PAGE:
Bex Day has started a uniquely intimate new series since lockdown began in the UK. Here, the photographer tells us more about Seesaw, and how it has helped her to cope with isolation
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“I am used to working with big teams of people on shoots, but because this is no longer possible during lockdown I decided that it was time to turn the lens on myself,” says photographer Bex Day of the genesis of her latest series Seesaw. Day’s series of self-portraits is an intimate, personal response to the Covid-19 pandemic after her usual work was halted. The London-based photographer – whose previous work includes Hen, portraits of Britain’s over-40 trans community – was moved to “highlight the emotional ups and downs” that come with isolation and being in lockdown. “‘Seesaw’ felt like the perfect name for it as I know that I and many others are feeling quite unsteady about the whole situation,” she explains.
Self-portraiture has not been something Day typically explores in her work, which ranges from fashion to documentary photography. Isolation can invite introspection, however, and Day has had to overcome her own anxieties through making Seesaw. “I’ve been interested in doing a series specific to OCD for a while, as I was diagnosed with it two years ago, but I was thinking about how to find a way to convey the specifics of this theme as a photographic work,” she says. “As I noticed my OCD flaring up during lockdown, I thought this would be the perfect time to work on this more self-reflective series.”
“From looking at my photos on Instagram, it probably looks like I have no problem with being nude or taking photos of myself, which is true now, but I used to struggle with body dysmorphia – which often comes hand in hand with OCD,” she continues. The photographs in the series deal with the new reality that we all face: how the pandemic and ensuing isolation orders have affected mental health, stockpiling, and the impacts on our relationships – both with ourselves and others.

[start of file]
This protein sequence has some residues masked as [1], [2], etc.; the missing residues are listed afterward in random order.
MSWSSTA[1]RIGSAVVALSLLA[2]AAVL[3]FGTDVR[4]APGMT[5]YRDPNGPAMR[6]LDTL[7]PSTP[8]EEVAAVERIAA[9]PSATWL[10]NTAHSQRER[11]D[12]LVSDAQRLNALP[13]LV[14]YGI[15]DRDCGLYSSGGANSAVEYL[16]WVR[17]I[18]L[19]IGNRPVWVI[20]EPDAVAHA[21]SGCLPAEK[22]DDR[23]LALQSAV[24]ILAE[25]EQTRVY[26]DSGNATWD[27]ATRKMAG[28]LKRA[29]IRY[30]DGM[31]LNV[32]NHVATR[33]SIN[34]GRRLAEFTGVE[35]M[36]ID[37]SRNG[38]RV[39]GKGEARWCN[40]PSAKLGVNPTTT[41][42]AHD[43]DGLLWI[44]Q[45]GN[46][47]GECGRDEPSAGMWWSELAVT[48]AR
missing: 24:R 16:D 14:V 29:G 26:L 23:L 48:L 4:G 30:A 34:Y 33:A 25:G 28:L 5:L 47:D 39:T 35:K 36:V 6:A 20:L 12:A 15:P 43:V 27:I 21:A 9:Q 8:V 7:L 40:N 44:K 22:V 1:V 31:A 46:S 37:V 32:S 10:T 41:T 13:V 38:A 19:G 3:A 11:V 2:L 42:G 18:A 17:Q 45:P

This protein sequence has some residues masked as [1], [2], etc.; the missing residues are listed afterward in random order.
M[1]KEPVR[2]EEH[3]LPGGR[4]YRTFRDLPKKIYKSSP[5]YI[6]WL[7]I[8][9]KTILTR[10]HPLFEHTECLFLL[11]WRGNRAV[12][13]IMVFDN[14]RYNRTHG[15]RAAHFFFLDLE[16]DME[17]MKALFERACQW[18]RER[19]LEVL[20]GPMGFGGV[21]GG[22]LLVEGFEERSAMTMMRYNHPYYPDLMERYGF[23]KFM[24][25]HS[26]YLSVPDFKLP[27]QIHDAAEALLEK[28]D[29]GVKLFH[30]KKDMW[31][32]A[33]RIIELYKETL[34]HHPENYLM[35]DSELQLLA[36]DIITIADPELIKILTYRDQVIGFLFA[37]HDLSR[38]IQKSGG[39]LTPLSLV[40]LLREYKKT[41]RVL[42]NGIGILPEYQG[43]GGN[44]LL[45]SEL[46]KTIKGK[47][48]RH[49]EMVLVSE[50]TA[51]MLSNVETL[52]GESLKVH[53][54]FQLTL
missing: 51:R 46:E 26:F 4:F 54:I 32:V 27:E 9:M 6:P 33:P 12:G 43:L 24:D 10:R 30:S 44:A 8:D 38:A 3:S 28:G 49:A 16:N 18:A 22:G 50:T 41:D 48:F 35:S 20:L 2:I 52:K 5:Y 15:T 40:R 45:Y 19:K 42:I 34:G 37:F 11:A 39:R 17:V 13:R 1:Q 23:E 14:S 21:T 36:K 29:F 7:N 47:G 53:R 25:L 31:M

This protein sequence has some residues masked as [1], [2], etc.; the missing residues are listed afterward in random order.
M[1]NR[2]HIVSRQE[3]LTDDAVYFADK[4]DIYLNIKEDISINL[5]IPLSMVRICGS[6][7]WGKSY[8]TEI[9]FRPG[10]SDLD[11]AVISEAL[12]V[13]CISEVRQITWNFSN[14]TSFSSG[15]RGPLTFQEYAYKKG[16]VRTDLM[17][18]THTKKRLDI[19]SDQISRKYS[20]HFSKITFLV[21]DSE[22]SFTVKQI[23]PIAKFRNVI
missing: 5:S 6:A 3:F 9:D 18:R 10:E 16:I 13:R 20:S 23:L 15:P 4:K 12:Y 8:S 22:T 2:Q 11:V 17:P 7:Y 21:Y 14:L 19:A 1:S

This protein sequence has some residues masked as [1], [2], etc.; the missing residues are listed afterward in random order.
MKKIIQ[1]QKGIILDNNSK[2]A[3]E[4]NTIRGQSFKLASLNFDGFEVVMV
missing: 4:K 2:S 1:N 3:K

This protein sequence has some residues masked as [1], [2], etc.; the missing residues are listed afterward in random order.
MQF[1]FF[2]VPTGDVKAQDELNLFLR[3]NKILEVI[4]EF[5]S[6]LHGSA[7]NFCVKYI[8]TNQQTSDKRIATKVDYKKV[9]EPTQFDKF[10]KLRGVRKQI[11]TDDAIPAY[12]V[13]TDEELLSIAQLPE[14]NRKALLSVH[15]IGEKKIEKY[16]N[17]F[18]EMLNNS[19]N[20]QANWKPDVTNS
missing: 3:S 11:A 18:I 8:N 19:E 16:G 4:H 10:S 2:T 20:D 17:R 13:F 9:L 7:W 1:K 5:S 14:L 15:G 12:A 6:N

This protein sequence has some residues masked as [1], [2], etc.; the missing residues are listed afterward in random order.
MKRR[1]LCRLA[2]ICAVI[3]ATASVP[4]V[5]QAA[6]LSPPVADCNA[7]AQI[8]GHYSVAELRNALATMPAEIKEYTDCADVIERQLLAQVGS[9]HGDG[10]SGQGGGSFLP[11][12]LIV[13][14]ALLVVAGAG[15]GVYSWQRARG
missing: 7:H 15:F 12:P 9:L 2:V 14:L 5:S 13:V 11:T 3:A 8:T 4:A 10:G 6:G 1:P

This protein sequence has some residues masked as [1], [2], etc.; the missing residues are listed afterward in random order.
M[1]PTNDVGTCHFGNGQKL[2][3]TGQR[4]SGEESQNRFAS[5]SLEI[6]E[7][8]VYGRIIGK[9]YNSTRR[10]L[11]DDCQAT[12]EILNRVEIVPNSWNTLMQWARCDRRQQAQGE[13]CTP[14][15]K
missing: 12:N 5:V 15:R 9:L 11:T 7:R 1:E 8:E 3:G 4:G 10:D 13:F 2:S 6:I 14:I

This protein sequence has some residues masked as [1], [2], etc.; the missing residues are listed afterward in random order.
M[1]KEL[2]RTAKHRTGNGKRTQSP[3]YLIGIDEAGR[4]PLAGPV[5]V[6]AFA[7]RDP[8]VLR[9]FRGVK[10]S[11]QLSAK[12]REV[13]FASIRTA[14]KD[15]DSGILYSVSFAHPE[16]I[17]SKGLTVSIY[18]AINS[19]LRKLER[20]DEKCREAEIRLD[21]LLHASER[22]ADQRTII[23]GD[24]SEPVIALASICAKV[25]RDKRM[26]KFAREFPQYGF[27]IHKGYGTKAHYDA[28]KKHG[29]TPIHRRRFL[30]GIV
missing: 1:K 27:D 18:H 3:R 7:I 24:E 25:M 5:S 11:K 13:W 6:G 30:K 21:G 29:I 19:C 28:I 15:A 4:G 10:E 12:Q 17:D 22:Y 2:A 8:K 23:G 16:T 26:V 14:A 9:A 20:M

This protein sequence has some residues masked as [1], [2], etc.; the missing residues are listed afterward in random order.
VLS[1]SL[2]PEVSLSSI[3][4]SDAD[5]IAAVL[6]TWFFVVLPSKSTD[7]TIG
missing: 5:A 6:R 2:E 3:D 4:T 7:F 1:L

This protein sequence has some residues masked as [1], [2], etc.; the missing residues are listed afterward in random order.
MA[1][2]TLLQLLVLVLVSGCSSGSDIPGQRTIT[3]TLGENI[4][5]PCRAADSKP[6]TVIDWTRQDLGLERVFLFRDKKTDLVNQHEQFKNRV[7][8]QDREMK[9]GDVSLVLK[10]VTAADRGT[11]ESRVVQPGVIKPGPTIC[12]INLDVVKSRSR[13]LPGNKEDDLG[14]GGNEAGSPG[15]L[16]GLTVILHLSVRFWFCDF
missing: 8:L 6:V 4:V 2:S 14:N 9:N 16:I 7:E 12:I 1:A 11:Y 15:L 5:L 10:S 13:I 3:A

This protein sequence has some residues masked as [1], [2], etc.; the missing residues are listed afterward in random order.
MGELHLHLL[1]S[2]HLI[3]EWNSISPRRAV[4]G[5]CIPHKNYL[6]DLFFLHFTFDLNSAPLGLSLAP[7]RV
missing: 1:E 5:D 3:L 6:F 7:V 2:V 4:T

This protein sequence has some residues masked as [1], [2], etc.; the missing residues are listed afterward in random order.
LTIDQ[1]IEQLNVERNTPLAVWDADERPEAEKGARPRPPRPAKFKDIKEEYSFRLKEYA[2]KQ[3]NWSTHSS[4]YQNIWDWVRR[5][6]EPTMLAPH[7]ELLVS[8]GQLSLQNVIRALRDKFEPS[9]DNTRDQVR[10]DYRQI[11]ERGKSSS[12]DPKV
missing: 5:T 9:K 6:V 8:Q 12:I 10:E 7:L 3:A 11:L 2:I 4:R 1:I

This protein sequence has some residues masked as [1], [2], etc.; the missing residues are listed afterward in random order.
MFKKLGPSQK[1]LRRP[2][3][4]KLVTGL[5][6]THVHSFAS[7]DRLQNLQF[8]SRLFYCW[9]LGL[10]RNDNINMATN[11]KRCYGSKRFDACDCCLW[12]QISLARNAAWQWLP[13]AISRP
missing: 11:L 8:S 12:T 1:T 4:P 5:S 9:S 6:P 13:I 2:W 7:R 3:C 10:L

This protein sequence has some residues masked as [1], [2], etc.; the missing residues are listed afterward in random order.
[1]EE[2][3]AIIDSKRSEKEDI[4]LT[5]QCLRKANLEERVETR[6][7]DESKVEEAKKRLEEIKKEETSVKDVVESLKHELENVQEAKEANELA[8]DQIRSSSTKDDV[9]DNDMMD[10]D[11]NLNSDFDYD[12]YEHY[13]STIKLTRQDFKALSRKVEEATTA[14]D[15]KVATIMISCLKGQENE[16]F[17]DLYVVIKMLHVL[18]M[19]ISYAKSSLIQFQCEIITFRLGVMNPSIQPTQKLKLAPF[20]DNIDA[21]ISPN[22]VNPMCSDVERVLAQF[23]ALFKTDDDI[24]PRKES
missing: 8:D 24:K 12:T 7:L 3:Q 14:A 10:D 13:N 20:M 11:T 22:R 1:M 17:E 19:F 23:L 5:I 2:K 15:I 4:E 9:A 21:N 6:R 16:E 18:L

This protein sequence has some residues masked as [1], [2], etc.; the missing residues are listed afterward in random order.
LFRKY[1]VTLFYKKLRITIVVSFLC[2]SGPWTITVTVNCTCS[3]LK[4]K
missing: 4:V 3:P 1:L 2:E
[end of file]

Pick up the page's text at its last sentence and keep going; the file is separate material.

For Day, it was important for Seesaw to address certain issues with a lightness. “I am quite a playful and mischievous person and always look for the positives in everything I do,” she explains. “I wanted to approach some of the themes with a lightness because although this has been such a surreal and difficult time for many, particularly those who have lost their loved ones or their jobs, it has also been positive for people to work at a slower pace.” There’s humour, therefore, in photographs like Zilch, a take on the impact of stockpiling, which sees Day stare through the cardboard inner tube of loo roll; while others, like Paper Bag, offer an insight into how the photographer has felt restricted by the pandemic.
Day has found the series to be both a coping mechanism for compulsive thoughts and a creative release. “I’ve found solace in the whole process, it has been particularly beneficial in processing my feelings on the pandemic,” she says. “I enjoy the performance aspect of photographing myself, how I can look like a completely different person in each image. I have an overactive mind so it’s important for me to stay busy and keep focused, and this project has definitely kept me grounded. I feel like this period has a lot of people feeling inspired, and I’ve noticed a surge of amazing work from so many artists, like Kate Tempest’s performance of Hold Your Own on Dazed which was so powerful and relatable.” Day hopes to exhibit the series once we return to normality but until then, as lockdowns continue, so does Seesaw.
Follow Bex Day on Instagram, where she’ll be posting more from Seesaw as she continues the series.